While most of the results are still predominantly for lighter skin tones, this feature dramatically helps improve the browsing experience for individuals outside of these groups by counting down on search time. 

Never again do they have to sit and mindlessly scroll through endless looks that don’t work for them; they can just hit their range and immediately see what’s available.

It’s a small, but brilliant change not only for diversity and inclusion, but overall usability. 

3. Twitter: Accessibility panel

I’m not usually one to include a brand twice on an example list, but Twitter deserves all the love. 

In addition to its language options, the social network also has an entire panel dedicated to accessibility in user account settings. There are even different options for both mobile and desktop as the way we interact with these devices are very different.

In the mobile version of the panel, you’ll see the user can turn on different gestures to make the app easier for them to use and even enable voiceovers to read tweets. We especially love the little branded option of pronouncing the # as “hashtag” rather than “pound sign.” Inclusive-ux-twitter-accessibility-on-mobile

You also can reduce the motion of in-app graphics and transitions, and increase color contrast. Then, on desktop, you find similar options minus the voice over options.

Inclusive-ux-twitter-accessibility-on-desktop

All of these options make it easier for individuals with disabilities to more easily use the app and also consume content if they have visual or auditory impairments. 

4. White House: Pronouns form field

In a small, but meaningful move, upon the start of the Biden administration in January, the White House relaunched its website including the addition of a form field to its “Contact Us” page requesting a visitor’s preferred pronouns.

Inclusive-ux-twitter-white-house-preferred-pronouns

 

This change was a small, but significant act of acceptance and respect to the LGBTQ+ community, and let them know that who ever followed up with them would be equipped to communicate with them more effectively.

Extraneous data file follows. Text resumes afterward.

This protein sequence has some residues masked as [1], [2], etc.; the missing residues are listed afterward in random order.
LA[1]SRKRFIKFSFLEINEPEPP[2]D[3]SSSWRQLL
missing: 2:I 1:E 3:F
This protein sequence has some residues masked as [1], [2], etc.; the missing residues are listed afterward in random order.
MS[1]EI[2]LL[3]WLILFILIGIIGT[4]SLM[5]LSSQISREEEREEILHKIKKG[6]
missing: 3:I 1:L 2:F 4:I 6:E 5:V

5. Noom: Wakeup time and meal reminders

DEI isn’t just about race, gender, age, or religion. It also encompasses different occupations and how they can affect lifestyles. 

For example, take first responders. 

Especially during the COVID-19 pandemic, many first responders including police officers and EMTs are working unconventional hours. Recognizing that not everyone may run on the same schedule, health app Noom allows users to adjust their wake up time then subsequently adjusts the time meal reminders are sent out. 

Inclusive-ux-noom-schedules

For someone who doesn’t follow a conventional nine-to-five schedule, the app may have been significantly less effective or useful without this option. 

6. Metronome: Color settings

In another small, but smart accessibility example, company alignment software Metronome allows users to indicate they have a “color deficiency” in their account settings:

Inclusive-ux-metronome-color-deficiency

If checked off, any time the colored indicators (seen to the right of the label) appeared in the app, a letter would be shown within them to differentiate it from the others for individuals who couldn’t see the color variations.

Inclusive-ux-metronome-color-deficiency

Metronome platform without accessibility option enabled

Inclusive-ux-metronome-color-deficiency

Metronome platform with accessibility option enabled

 

This letter makes it possible with impaired color vision to still make use of the priority trackers in the app, however, as huge fans of Metronome at IMPACT, I’ve gotta say, we’d love to see this feature extended to the colors in the pie charts as well. ;)

7. Clue: Non-gender specific language

Last, but not least, we have Clue. Clue is a popular mobile app used to track a biological female’s monthly cycle. 

Recognizing that many of its users many not necessarily identify as a girl or woman, Clue has made a very conscious effort to free its platform and copy of gender-specific language. 

For example, in the screenshot below of a user’s cycle analysis, you’ll see the app says “people are less likely to ovulate...” rather than saying “women or girls are less likely to ovulate…”. 

Inclusive-ux-clue-gender

This is a unique example on our list as that it reflects that UX isn’t just about the features and functionality that you include, but also the words you use to enhance these things.

Make your brand an all-inclusive experience

With a new year in full swing, now is the time to start rethinking the experiences your brand is creating. 

Is your journey as inclusive as it could be? What are you overlooking? What little tweaks like a new form field or more thoughtful color choices could you make on your website, app, etc to make the experience easier and more effective for potential customers?

Use the examples above as a jumping off point for experimentation and create the all-inclusive experiences modern consumers demand.